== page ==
My BWOPA Experience
by Emerald Holdman, Mission High School | 9th Grade
My experience at the 2014 BWOPA Leadership Summit was great! There were a lot of good speakers with inspiring stories one thing that I learned from Congresswomen Barbra Lee speech was that the U.S Army made a law that African American women cannot wear then natural hair. That law was changed within 90 days it was changed by efforts of a powerful black woman like me, Congresswoman Barbara Lee. The other thing I learned is that 30% of the Army is made up of African American women, and I plan to enroll after college to be that extra 1% one day.
The Lady of BWOPA would like to make health care available to all women. The AIDS epidemic is lamely taking a toll on African American women and the minority AIDS fund is being largely reduced. This means that as the aids rate for African American women increases the health care avalibitiy decrease, which means more African American women are left with diseases and one unhealthy.
At the Leadership Summit, we also talked about how votes that come from southern states are not, being counted. In the South, African American voters are being repressed and are being repressed and are being discouraged to vote or even being allowed to. Congresswomen Barbara Lee recalled a conversation that she dad with people in North Carolina who said they would rather vote for yellow dog than a Republican.
I want to thank Ms. LaNiece Jones, Executive Director of BWOPA for making sure I could attend the Leadership Summit.
My BWOPA Experience
by QunSi Dominguez, Mission High School | 10th Grade
At the BWOPA Leadership Summit, I had a good time. I met people I would have not met otherwise. I also made long lasting friendships with girls from my school. I learn many ways to reach out and help my community. I learned the importance of voting and I also learned the importance of having an actual say in your community. I learned that women are very powerful.
I met women such as Dezie Woods Jones and Bev Kearny, they are very powerful and upstanding women and I was lucky that they even considered to acknowledge me. Ms. Bev told me that I am worth everything even if at any point I think I’m not. Ms. Dezie also showed us that young women can be spunky and still give their best efforts at any time in your life. I was able to make new connections and see a different part of politics, not just the men’s side of things. I see how important of a role women and African American women are to politics and everything in general. I also saw the importance of speaking, and the importance of listening and having an action plan. Also to keep things going, you have to keep moving, keep everyone.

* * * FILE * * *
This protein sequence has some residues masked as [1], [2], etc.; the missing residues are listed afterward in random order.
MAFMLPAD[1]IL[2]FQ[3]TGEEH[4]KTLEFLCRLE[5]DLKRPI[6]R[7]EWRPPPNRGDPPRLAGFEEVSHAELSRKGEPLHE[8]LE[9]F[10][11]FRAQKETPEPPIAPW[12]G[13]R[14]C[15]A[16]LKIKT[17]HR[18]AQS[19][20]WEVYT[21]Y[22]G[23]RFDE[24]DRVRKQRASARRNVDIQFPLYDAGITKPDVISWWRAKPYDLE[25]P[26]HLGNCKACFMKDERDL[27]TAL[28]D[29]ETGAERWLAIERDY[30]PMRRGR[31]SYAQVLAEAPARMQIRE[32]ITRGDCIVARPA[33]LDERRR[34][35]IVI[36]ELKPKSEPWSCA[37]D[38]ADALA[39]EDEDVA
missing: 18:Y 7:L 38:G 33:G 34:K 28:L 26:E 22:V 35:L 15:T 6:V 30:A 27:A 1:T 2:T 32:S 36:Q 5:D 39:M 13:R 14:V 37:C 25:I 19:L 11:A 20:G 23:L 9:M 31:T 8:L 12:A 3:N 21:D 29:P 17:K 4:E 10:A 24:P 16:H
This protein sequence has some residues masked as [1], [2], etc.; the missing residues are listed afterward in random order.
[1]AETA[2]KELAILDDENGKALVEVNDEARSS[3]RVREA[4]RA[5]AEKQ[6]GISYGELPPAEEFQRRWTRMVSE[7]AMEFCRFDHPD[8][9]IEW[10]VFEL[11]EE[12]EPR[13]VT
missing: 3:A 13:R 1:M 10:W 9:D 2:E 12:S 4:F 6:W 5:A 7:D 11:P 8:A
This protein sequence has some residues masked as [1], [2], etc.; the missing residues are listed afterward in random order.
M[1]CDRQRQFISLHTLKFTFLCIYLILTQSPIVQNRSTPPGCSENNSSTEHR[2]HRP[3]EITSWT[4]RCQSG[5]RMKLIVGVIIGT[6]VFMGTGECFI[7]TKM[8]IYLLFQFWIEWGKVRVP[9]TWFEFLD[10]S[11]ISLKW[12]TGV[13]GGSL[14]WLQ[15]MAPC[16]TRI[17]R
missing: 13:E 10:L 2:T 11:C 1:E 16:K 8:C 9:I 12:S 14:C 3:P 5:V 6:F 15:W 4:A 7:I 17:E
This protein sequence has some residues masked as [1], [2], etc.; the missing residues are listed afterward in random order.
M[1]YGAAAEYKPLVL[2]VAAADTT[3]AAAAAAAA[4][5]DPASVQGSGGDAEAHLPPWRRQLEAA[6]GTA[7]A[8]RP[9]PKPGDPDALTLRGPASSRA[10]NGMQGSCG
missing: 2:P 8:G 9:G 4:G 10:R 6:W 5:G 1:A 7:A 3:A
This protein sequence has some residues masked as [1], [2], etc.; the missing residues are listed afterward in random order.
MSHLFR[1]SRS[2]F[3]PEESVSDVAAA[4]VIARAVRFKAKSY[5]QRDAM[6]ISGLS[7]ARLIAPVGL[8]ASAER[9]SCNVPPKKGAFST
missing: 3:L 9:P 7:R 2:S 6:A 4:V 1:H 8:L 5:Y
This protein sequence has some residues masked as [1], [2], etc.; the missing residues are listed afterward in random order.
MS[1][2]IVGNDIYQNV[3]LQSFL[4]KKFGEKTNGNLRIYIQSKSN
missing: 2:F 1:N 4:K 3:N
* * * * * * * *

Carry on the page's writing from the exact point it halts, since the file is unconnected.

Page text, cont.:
Even though I did become a little restless towards the end, I’m glad I went all together. if I would have decided to stay in bed rather than attend this event, I would not have the motivation or even the ideas I have now as to where to start to help my community. I would also have no idea how much help my community needs. I would also not have a new way to look at politics. Sure I could have read about it somewhere, but being there myself to experience it myself, I now see politics from a women’s point of view. I would not have known how important it is for African Americans to vote in the south and that they are basically loosing there right to vote. I needed this exposure in my life I think it’s good for all kids my age to experience something like this at least once in their life. If I did not have experiences like this I feel as if I would be blind to the real world. I would not know things for what they really are. I would be blind to the real world.
I would not know about the past and how strong a role my race has played in it. I would have never been introduced to the BWOPA or the NAACP. I’m really glad that I decided to attend this event and I had a wonderful time.